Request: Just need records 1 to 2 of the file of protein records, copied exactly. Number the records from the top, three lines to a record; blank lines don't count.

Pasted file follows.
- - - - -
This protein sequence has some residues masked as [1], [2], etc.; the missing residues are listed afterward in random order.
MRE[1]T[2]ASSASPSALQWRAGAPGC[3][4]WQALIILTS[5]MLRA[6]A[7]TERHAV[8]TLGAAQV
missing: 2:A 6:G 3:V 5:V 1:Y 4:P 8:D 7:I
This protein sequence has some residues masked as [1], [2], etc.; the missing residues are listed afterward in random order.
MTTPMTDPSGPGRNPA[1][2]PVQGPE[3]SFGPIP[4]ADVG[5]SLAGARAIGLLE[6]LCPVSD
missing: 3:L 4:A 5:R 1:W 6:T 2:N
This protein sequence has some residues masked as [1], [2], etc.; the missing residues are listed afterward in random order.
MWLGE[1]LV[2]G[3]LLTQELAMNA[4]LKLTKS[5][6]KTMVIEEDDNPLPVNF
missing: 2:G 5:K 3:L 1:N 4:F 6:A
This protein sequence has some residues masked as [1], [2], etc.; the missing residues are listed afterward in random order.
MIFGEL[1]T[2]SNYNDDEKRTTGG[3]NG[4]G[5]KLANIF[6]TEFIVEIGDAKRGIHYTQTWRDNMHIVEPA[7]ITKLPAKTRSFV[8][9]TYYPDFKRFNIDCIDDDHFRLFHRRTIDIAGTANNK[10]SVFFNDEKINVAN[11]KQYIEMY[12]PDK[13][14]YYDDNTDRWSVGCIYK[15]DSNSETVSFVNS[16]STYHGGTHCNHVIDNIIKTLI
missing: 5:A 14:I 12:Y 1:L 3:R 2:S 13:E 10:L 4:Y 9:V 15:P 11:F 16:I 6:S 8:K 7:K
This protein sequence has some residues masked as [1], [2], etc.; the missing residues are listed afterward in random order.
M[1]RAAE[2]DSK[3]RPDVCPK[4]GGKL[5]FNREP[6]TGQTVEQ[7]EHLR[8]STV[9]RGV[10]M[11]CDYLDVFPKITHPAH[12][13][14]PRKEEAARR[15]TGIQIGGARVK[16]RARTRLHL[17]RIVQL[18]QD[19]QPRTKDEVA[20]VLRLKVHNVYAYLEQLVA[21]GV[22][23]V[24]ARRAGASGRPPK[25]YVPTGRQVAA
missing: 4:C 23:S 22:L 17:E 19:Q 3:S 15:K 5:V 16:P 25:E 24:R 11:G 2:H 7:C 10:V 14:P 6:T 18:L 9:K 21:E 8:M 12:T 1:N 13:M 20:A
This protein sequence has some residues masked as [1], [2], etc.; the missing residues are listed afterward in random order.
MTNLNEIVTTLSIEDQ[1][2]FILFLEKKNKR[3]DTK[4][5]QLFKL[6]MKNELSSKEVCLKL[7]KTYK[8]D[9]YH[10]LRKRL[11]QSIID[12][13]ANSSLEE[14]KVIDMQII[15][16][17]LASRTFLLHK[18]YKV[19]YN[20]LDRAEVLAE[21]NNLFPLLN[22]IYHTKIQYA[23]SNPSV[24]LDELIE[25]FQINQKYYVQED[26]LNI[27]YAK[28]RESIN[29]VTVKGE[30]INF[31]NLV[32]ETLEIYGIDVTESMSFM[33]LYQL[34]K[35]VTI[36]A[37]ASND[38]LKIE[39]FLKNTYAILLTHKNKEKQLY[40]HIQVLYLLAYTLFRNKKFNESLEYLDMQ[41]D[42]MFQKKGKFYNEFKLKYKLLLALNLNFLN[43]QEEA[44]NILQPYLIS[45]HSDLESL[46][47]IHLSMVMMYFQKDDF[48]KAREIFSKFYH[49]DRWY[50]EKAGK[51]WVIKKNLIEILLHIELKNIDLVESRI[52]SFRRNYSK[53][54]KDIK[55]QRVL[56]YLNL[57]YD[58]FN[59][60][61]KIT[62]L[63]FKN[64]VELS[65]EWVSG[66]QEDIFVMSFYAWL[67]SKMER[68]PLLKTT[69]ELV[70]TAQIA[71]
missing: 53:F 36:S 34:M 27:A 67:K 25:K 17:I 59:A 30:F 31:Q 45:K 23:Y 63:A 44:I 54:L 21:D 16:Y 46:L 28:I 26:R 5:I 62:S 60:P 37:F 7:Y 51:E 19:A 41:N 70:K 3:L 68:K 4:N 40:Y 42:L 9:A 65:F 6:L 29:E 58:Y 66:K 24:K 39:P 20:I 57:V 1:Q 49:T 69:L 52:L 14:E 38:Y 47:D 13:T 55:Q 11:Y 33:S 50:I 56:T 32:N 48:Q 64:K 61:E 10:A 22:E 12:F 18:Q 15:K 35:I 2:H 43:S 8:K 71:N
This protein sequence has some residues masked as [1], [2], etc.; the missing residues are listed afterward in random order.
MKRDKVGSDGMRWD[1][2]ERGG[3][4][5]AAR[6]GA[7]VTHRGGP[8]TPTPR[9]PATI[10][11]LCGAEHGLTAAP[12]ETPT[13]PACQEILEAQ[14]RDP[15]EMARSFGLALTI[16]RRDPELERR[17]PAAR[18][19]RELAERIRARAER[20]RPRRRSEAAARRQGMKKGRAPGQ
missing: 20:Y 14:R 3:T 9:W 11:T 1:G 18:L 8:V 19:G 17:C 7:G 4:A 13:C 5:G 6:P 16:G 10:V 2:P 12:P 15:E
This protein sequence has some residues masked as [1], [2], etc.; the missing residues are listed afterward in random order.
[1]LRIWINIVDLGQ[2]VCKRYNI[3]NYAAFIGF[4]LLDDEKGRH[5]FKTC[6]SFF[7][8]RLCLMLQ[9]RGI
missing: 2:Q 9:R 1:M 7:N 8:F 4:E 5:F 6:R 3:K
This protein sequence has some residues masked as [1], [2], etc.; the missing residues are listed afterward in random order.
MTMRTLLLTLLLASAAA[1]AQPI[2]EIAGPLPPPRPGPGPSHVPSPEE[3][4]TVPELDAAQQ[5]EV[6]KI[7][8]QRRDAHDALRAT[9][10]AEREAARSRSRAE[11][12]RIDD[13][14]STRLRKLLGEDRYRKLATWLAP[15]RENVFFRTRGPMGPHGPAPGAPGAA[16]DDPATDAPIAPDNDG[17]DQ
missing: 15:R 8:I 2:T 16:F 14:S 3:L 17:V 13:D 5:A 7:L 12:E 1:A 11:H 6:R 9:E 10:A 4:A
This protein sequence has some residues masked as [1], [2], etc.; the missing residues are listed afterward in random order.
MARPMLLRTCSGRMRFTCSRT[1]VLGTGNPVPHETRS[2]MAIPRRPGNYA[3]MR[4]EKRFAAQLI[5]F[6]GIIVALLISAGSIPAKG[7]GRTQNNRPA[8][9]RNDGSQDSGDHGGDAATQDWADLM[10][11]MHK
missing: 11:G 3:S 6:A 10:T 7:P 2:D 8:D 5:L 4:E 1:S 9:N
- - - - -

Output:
This protein sequence has some residues masked as [1], [2], etc.; the missing residues are listed afterward in random order.
MRE[1]T[2]ASSASPSALQWRAGAPGC[3][4]WQALIILTS[5]MLRA[6]A[7]TERHAV[8]TLGAAQV
missing: 2:A 6:G 3:V 5:V 1:Y 4:P 8:D 7:I
This protein sequence has some residues masked as [1], [2], etc.; the missing residues are listed afterward in random order.
MTTPMTDPSGPGRNPA[1][2]PVQGPE[3]SFGPIP[4]ADVG[5]SLAGARAIGLLE[6]LCPVSD
missing: 3:L 4:A 5:R 1:W 6:T 2:N